A Court of Thorns and Roses by Sarah J. Maas

GENRE: Fantasy, Paranormal, Romance | PAGES: 421

My rating: ★★★

I desperately wanted to love A Court of Thorns and Roses. It’s a fantasy romance and a Beauty and the Beast retelling of sorts. There is such hype for the entire series to the point where I convinced myself it couldn’t possibly be anything but fantastic.

Sadly, for me, it fell a little flat.

Don’t get me wrong—it’s a decent story, compelling enough to keep me reading until the end and maybe even venturing into the rest of the series. But I can’t pretend I’m not disappointed.

Feyre is an underwhelming main character. She has potential; she’s a skilled hunter and a pretty decent human being—showcased in the provisions and sacrifices she made for her ungrateful family. But between her early stupid choices, her (sometimes) redundant narration, and her artist’s eye seeing the world ‘in colour’… she became—frankly—irritating. Yes. She’s a painter. She knows the name of ten different shades of blue. I get it. I don’t need it shoved down my throat.

The Beast—Tamlin—should have had the potential to make me swoon. He’s obviously gorgeous, he’s powerful, and so on and so on but there’s something not nearly as beastly about him as I’d been anticipating. Lucien on the other hand is a great character—and Rhys is even better. Both Lucien and Rhys have far more depth, and their complexities add intrigue. Even their personalities are more interesting than Tamlin’s, although I get that Tamlin is probably intentionally silent and brooding.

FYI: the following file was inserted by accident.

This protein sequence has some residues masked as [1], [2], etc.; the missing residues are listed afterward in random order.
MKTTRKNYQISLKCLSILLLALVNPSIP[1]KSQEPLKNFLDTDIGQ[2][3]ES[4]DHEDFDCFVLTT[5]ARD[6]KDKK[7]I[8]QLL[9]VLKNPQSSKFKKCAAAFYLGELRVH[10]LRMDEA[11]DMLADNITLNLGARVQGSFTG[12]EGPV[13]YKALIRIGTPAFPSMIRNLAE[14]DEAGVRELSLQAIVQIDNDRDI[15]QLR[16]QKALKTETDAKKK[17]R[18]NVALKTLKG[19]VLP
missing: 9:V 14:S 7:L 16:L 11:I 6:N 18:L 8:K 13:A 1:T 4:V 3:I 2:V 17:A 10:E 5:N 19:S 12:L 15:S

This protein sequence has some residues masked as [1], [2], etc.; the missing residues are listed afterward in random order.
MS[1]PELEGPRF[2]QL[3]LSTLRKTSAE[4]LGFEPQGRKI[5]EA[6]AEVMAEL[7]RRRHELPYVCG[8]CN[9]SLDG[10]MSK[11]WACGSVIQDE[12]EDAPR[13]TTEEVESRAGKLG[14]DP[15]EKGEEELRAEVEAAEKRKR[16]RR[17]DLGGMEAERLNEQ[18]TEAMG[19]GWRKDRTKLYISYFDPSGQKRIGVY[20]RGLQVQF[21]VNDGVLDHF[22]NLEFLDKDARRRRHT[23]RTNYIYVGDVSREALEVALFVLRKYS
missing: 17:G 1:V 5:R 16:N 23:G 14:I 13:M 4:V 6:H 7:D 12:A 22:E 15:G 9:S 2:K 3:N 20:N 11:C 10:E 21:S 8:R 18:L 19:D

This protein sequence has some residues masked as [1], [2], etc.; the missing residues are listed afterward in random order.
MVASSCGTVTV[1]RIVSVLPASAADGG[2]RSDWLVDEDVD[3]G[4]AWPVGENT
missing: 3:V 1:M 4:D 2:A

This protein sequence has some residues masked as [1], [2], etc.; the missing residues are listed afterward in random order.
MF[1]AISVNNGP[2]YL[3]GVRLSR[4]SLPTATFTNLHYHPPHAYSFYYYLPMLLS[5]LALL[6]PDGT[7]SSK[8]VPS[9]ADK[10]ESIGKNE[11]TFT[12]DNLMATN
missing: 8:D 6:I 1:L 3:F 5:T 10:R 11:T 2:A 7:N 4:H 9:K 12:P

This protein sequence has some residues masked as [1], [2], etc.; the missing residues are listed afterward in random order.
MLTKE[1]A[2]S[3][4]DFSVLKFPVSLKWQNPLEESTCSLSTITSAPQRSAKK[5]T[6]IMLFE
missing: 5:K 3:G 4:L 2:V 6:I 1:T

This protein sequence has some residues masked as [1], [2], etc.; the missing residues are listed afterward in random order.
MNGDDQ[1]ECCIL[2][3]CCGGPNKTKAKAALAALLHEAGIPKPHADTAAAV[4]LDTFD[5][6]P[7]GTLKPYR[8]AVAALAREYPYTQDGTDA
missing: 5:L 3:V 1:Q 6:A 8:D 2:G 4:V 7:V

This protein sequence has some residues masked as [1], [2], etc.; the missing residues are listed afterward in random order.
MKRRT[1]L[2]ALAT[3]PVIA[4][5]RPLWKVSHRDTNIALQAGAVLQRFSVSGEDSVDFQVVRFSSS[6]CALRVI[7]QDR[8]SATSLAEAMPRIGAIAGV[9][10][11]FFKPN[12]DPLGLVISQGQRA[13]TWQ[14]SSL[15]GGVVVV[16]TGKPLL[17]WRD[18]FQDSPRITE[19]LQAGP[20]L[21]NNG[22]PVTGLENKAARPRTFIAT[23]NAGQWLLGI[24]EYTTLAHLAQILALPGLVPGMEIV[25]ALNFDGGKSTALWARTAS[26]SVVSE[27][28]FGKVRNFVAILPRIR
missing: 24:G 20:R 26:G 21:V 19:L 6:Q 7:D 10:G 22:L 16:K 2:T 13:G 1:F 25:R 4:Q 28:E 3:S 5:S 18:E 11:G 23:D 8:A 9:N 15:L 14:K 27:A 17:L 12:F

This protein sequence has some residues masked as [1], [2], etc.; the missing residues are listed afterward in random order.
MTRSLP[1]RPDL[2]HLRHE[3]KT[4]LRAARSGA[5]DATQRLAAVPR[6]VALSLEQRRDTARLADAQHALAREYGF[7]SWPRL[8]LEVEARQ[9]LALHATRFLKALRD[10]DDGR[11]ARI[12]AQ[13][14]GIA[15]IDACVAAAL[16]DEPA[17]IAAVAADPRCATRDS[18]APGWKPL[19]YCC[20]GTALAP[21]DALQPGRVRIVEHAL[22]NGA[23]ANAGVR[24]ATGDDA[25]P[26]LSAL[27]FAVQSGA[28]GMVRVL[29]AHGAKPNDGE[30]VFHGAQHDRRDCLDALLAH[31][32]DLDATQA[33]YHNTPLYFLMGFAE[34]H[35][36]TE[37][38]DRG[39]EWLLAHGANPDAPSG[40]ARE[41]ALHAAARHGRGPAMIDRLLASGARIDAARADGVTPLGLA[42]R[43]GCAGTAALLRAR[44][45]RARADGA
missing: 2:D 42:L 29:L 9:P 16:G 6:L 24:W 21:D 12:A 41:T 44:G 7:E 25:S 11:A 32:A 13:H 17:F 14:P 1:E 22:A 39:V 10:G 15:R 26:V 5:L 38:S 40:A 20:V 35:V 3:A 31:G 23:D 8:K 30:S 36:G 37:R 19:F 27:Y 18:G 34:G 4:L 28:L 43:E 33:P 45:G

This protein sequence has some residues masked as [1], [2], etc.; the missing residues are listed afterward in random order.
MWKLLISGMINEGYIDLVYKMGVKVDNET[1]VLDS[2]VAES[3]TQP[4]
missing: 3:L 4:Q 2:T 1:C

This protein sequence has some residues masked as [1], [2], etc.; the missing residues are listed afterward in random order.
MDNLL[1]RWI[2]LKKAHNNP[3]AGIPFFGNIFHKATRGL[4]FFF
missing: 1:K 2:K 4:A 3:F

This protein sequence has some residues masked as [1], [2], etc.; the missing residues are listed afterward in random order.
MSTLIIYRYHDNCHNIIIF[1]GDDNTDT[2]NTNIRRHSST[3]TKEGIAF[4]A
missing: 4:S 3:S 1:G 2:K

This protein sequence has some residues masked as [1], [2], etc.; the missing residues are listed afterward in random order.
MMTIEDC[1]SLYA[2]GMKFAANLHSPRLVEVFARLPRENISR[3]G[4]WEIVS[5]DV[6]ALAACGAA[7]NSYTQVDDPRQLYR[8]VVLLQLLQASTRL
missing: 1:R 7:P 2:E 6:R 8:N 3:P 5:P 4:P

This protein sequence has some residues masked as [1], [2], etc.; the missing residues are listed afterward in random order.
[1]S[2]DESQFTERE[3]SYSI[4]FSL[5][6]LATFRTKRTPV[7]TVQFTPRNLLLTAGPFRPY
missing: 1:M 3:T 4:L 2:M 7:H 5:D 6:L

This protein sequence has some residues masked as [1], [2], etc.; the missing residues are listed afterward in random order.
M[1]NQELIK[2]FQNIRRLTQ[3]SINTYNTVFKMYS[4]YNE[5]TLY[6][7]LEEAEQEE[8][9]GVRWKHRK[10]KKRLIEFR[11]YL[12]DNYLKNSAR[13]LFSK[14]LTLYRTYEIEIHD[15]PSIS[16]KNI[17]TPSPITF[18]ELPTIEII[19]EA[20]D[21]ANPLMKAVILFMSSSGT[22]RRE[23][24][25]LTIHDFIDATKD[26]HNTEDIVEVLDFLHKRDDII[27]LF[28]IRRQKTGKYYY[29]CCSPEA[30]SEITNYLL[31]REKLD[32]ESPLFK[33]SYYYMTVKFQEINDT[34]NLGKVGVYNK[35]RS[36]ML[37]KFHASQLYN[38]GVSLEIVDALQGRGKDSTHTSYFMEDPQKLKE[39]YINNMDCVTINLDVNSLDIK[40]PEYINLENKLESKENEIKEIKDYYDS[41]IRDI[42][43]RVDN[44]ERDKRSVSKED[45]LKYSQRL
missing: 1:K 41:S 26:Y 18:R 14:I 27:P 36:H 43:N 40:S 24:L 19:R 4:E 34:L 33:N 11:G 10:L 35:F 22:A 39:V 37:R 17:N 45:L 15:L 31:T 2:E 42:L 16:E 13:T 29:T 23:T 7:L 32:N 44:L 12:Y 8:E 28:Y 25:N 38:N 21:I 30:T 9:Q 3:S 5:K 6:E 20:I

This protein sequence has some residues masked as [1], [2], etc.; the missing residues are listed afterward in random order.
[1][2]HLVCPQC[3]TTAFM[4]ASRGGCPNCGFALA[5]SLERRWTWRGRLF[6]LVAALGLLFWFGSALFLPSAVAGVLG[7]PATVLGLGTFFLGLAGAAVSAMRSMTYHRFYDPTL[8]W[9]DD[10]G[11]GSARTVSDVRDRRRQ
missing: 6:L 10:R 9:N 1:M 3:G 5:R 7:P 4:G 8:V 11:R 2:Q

The author does a good job of setting up the world of the Fae. There was a little too much exposition for my personal liking, with side characters who served little purpose other than the relaying of important information to the protagonist. That said, the extravagant wealth and enchantment of the Fae world comes through and the scenes in nature are written beautifully if a little overdone at times. I loved the different creatures of the world and I liked the setup of the various Courts with their corresponding seasons and magic. I also liked the simmering romance between Tamlin and Feyre. It isn’t as epic as I’d hoped for but all in all, it carried me through the book.

I’m in no hurry to pick up the next instalment in this series but the setup for continuation of the storyline is intriguing enough to keep it on my to-read pile, and with much of the world-building out of the way, book two—and the subtle promise of the implications with Rhys—might make for an exciting follow-up to A Court of Thorns and Roses.

 

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  a court of thorns and roses

 

When nineteen-year-old huntress Feyre kills a wolf in the woods, a beast-like creature arrives to demand retribution for it. Dragged to a treacherous magical land she only knows about from legends, Feyre discovers that her captor is not an animal, but Tamlin—one of the lethal, immortal faeries who once ruled their world. As she dwells on his estate, her feelings for Tamlin transform from icy hostility into a fiery passion that burns through every lie and warning she’s been told about the beautiful, dangerous world of the Fae. But an ancient, wicked shadow grows over the faerie lands, and Feyre must find a way to stop it . . . or doom Tamlin—and his world—forever.